PaxilTablet640: Image obtained from,_June_2003.jpg
In 2001, a famous clinical trial, Study 329, declared that the antidepressant Paxil was safe for adolescents. After a great deal of controversy, criticism, and numerous lawsuits, patient level data was finally made available by GlaxoSmithKlein for reanalysis.

The original study found that adolescents on Paxil fared no better than those given a placebo on the study’s standard depression questionnaire, but did improve according to other secondary measures. The reanalysis agrees with these findings, but also shows that teens given Paxil suffered from various negative side effects, most notably suicidal tendencies. These side effects had originally been classified as an “emotional liability.”

It is important to understand why a clinical antidepressant trial is so hard to analyze. Up to one half of subjects can improve on the placebo, which is uncommon in other studies. It is also quite difficult to quantify side effects and improvement, and different classifications of patient level data can yield varied conclusions.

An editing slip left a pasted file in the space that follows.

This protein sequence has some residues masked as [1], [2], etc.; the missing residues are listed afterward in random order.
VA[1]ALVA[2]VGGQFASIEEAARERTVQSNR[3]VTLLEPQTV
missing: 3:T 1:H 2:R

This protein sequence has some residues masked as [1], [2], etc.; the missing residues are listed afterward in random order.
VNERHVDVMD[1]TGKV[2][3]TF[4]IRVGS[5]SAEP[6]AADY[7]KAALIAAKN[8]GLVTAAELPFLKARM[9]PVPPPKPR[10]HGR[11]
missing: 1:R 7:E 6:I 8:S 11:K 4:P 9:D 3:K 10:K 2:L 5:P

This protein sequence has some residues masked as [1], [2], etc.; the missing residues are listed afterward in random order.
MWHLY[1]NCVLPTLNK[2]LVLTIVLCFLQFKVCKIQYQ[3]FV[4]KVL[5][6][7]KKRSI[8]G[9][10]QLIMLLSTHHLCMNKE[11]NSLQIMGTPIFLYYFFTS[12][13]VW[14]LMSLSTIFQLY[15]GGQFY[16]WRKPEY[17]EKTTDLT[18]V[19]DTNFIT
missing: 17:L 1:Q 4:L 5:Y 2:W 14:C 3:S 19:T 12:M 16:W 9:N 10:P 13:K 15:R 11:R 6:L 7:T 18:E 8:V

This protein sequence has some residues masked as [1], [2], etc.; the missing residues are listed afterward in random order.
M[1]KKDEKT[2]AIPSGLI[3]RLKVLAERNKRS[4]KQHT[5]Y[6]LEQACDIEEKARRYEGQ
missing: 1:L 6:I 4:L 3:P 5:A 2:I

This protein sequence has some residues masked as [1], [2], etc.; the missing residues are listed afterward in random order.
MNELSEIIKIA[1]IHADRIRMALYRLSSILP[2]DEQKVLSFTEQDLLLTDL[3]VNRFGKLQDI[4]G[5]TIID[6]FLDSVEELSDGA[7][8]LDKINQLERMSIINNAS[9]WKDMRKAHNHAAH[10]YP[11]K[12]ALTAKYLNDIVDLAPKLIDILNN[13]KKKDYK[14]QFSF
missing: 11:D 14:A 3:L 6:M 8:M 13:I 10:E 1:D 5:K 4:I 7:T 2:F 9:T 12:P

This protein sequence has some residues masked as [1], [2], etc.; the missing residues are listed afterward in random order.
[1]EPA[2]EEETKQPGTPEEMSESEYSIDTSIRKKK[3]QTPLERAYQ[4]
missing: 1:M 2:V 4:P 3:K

Multiple interpretations of the same experiment may seem alarming, especially in light of the fact that retracted articles occur with more frequency than ever before. Rather than running scared, it’s important to understand that these retractions and reanalyses are still extremely rare, which mean few mistakes occur. When we do see errors, the scientific community is simply trying ensure that only the most correct information will withstand the test of time. There is also a movement towards using registries and repositories, that would make primary trial data and protocols available to the community, to increase transparency and further improve scientific analysis.

Despite the reanalysis, the standard advice for mental health has not changed. A combination of psychotherapy and medication is still considered the best way to treat children and adolescents with mood disorders like depression (Treatment for Adolescents with Depression Study, 2004). Speaking with a doctor is always the best place to decide on a course of treatment, and more information about effective forms of therapy for children and adolescents can be found at

Acknowledgements: Many thanks to Christopher Rutt, a graduate student in Clinical Psychology at Harvard University for providing his expertise and commentary on this subject

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